Ezra Greene

Research Topic

Intergenerational transmission of Inuit knowledge

Research Description

I am researching the intergenerational transmission of Inuit knowledge and am interested in how land-, sea- and ice-based knowledge is currently learned, taught and practiced in the Eastern Canadian Arctic, while giving attention to how new technologies and resource extraction economies are integrated into Inuit life and culture. My research methodologies combine anthropological methods with collaborative and participatory geomatics and GIS.

What aspect of your graduate program do you enjoy the most or are looking forward to with the greatest curiosity?

Starting to do actual research in Nunavut (though it's quite daunting to take that step too).

What was the best surprise about UBC or life in Vancouver?

UBC family housing was a very excellent fit for me and my family, and it has been a great place for my kids to grow and develop.

Why did you decide to study at UBC?

I was living in Vancouver when I decided to return to school, and my wife was already a student at UBC. I also enjoyed my undergraduate degree at UBC and figured returning to the university would be a good fit for me.

What is it specifically, that your program offers, that attracted you?

UBC's Department of Anthropology is highly regarded for their scholarship. I also appreciate that a big focus of the program is to be engaged with communities where students and professors do work. This is very important to me, and I want my research to be directly involved with people where that research occurs. Many of the faculty in the department are very involved with the communities where they work.

 

Why did you decide to pursue a graduate degree?

I read about interesting projects that combine social science research with geographic information systems (GIS) and decided I was interested in doing that type of research myself, so I signed up for a GIS program and followed that up by pursuing a doctorate degree in Anthropology.

What do you see as your biggest challenge(s) in your future career?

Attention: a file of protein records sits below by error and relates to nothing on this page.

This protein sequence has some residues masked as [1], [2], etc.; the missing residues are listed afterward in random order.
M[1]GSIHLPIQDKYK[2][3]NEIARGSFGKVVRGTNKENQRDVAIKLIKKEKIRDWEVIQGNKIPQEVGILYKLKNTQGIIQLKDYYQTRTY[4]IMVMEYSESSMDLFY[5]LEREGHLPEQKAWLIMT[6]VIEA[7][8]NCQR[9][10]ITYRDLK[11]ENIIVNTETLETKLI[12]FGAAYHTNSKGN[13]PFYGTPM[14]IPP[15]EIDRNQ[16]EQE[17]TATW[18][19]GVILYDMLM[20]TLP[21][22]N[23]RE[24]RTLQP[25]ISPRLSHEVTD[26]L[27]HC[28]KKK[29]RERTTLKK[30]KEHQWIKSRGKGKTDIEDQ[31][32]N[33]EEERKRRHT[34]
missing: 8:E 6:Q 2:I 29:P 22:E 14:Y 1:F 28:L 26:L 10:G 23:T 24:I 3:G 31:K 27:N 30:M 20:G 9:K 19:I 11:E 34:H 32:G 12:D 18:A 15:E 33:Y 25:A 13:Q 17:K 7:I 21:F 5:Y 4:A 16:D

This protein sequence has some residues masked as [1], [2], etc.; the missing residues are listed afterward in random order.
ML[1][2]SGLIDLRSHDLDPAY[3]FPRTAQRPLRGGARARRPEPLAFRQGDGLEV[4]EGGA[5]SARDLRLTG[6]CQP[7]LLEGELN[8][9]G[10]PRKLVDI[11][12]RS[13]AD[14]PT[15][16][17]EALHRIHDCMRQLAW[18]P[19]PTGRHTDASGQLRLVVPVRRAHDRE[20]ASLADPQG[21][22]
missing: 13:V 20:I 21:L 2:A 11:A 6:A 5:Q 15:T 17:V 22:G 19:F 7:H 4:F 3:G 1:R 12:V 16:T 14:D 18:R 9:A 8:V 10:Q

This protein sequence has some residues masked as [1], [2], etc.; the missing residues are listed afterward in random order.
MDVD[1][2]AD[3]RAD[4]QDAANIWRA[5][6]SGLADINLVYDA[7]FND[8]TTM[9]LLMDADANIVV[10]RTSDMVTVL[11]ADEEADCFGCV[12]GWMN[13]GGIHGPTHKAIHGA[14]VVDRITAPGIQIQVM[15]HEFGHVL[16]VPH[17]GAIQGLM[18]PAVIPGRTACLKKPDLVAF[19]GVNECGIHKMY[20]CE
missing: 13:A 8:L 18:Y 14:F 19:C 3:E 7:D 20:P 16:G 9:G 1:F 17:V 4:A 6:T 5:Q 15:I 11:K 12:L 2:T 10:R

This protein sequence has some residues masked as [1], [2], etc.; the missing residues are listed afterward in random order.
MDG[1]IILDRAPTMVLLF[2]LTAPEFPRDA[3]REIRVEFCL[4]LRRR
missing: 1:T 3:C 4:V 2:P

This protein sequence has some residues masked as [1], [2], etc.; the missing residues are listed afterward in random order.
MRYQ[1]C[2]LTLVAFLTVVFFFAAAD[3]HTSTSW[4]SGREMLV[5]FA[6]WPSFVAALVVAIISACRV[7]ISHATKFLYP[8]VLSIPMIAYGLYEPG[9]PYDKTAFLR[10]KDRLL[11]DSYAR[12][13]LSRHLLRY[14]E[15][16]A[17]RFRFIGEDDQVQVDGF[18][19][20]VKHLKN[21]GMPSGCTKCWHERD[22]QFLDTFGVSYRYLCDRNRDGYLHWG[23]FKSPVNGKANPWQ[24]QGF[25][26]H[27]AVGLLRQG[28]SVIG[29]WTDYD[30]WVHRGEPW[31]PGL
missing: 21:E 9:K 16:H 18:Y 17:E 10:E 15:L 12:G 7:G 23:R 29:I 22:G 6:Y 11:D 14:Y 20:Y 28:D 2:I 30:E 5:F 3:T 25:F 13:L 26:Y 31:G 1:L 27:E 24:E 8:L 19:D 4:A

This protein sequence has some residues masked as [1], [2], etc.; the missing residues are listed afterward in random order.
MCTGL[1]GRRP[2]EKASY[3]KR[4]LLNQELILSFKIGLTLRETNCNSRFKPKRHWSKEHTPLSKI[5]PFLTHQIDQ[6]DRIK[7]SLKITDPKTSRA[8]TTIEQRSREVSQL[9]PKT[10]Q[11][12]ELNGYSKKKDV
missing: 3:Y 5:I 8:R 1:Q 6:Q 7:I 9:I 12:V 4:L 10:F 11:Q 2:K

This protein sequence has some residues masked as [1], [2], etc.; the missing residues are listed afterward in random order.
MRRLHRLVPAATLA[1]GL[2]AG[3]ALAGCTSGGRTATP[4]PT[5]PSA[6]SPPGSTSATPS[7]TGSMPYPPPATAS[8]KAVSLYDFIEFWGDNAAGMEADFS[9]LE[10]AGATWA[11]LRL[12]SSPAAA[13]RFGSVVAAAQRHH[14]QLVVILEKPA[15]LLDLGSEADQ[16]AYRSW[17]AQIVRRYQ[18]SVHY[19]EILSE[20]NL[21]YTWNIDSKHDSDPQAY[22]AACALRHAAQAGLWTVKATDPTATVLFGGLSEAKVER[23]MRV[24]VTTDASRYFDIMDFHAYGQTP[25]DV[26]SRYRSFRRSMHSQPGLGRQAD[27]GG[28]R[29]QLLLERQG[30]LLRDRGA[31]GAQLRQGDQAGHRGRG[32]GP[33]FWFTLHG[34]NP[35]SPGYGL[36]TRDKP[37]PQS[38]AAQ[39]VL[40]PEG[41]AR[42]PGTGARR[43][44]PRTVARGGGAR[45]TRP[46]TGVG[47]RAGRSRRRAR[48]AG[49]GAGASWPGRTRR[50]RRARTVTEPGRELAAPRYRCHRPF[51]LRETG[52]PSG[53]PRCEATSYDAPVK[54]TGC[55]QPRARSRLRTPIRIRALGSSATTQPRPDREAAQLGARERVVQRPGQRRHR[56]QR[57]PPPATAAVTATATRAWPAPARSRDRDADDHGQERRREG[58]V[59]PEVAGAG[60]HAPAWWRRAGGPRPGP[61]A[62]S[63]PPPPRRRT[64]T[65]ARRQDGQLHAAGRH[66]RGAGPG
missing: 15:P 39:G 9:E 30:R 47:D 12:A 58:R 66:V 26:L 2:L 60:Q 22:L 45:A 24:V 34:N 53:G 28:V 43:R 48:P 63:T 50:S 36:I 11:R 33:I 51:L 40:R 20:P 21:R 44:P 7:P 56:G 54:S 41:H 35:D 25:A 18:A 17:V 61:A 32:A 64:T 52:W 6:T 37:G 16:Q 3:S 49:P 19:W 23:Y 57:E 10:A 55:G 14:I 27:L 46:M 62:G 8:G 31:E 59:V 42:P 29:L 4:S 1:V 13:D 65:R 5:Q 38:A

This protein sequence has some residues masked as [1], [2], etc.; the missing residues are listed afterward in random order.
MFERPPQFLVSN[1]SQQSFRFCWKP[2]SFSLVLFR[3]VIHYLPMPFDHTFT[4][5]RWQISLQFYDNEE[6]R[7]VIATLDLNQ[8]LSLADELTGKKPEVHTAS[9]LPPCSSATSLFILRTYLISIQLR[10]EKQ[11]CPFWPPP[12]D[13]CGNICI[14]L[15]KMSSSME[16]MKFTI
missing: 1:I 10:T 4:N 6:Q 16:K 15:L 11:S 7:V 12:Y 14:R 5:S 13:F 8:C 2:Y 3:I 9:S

Continuously ensuring that my work is beneficial to people where I work and striving to help communities be the best they can be.

How do you feel your program is preparing you for those challenges?

I have had a lot of support in getting me through the course-work and other requirements expected by my program. My supervisory committee and department has helped me proceed to candidacy quickly, and I expect that the support will continue as I work in Nunavut, separated from the comforts of campus life.

What aspects of your life or career before now have best prepared you for your UBC graduate program?

Working in jobs that were not tasking my intellect and were really not what I wanted to do was one of the biggest motivations to figure out what I wanted to do. Once I knew that, figuring out a plan how to make a career in that field possible has given me focus and drive to take on this graduate program and continue it to the end. At the same time, I received the excellent opportunity to work with the Sto:lo Research and Resource Management Centre for the first two years of my degree, and that prepared me for the far more practical realities of doing applied anthropology.

What do you like to do for fun or relaxation?

Read fiction, listen to music, play guitar, write, bicycle.

What advice do you have for new graduate students?

Don't get too caught up in the small things. The ebbs and flows of department and university politics and happenings are important to be involved with and informed about, but remember why you originally started your degree and stay true to that love.